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Great Lakes Article:

Lawmakers, activists hope to join forces on Great Lakes cleanup
By Malia Rulon
Associated Press Writer
07/05/03

WASHINGTON -- Mud and pollution flowing into Lake Erie and its newly emerging "dead zone" are abundant enough to keep Ohio fisheries biologist Roger Thoma and other scientists busy for years.

"We need to get our act together," said Thoma, who uses a special fishing boat to collect and count species, ultimately determining pollution levels for the Ohio Environmental Protection Agency. "The Lake Erie shoreline, that area is almost totally destroyed. We need to protect the habitat, and we need to clean up the mud."

But Lake Erie is just one part of the Great Lakes protection puzzle. Other problems include Illinois' need for an electric barrier on the Chicago Sanitary and Ship Canal to keep the Asian Carp out of Lake Michigan. New York wants to stem the flow of PCBs into Lake Ontario. Also, there are erosion problems on Lake Superior, and Michigan wants to preserve coastal wetlands along Lake Huron to spur tourism.

With competing interests, Great Lakes' lawmakers often end up on different sides in Congress to get money for their individual projects. Now, there is a growing momentum among federal lawmakers, Great Lakes state officials and environmental groups to develop a comprehensive approach for restoring the lakes.

"The problem is that you've got too many cooks in this thing, and we need to have some symmetry and some leadership," said U.S. Sen. George Voinovich, a Republican from Cleveland.

A report released in May by the General Accounting Office, the investigative arm of Congress, criticized the federal government and states for failing to coordinate Great Lakes cleanup programs.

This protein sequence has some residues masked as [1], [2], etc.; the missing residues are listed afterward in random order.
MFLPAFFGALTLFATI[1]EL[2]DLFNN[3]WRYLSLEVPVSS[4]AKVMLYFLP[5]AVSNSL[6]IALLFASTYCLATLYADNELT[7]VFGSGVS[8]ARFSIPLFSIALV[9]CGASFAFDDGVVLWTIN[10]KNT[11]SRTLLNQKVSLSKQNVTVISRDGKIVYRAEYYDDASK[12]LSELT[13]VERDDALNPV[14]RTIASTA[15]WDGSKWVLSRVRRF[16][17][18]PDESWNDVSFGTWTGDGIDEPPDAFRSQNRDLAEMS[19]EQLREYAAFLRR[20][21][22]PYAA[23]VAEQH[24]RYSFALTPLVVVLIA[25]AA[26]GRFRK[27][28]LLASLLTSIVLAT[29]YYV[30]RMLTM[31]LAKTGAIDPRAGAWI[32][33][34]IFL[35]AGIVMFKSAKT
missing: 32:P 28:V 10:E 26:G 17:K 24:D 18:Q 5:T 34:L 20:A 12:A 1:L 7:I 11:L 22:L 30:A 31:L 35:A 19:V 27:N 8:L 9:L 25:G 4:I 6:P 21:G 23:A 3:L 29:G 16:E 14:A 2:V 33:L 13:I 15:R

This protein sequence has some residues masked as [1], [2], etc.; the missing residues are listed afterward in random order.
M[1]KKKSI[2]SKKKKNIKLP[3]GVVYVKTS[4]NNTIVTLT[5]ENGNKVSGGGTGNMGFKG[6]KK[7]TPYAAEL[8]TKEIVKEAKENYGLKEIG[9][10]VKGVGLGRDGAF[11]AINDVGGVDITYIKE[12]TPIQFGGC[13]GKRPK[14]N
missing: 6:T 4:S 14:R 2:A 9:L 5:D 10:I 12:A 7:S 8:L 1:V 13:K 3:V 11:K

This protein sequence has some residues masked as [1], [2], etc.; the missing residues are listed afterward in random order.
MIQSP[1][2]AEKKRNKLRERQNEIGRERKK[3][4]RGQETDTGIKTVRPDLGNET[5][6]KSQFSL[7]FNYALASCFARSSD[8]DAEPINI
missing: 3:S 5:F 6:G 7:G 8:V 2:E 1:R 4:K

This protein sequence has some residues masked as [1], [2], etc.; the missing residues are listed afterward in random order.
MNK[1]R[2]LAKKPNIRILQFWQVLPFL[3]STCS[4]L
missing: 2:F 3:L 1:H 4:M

"Without an overarching plan, we will not be able to improve the health of the lakes as efficiently or as comprehensively as we otherwise could," said Democratic U.S. Sen. Carl Levin of Michigan.

Many questions must be answered, including who will lead the effort and whether Canada would be included.

Dennis Schornack, chairman of the U.S. section of the International Joint Commission, said the Bush administration should take the lead as recommended in the congressional report.

"All of the players are important, but we really need leadership from the top to pull everything together," Schornack said.

The commission, which the United States and Canada have put in charge of monitoring the cleanup of 43 of the most contaminated sites on the lakes, said in a recent report that only two spots have been completely cleaned and "significant challenges" remained in cleaning up the rest.

Last month, Great Lakes United, a coalition of environmental, labor and consumer groups in both countries, released its strategy book for cleaning the lakes.

Voinovich plans to meet with the group about the plan this month, but the former Ohio governor believes that states need to be in charge of writing their own cleanup strategy.

Federal lawmakers will take it from there, he said.

"We need to take a good hard look at the GAO report, and it ought to be a wake up call to all of us in the Great Lakes region," said U.S. Sen. Mike DeWine of Ohio.

Ohio Environmental Protection Agency Director Christopher Jones said the states hope to have a comprehensive Great Lakes strategy by 2005.

The first step is developing common goals that all the states and other Great Lakes organizations support. Next, they'll set deadlines and cost estimates. Finally, they'll draft a plan and begin building momentum for it in their states and in Congress.

"That is the challenge now, to be able to present something to Congress from the collected states," said Jones, who is part of the Council of Great Lakes Governors, which is chaired by Ohio Gov. Bob Taft.

The states' approach is modeled after the successful restoration campaign pushed by lawmakers and advocates of the Florida Everglades, who won $7.8 billion from Congress in 2000.

But unlike the Everglades, which featured one ecosystem in one state, the Great Lakes include many ecosystems that are spread out over five lakes, eight states, two Canadian provinces and countless coastal towns and cities.

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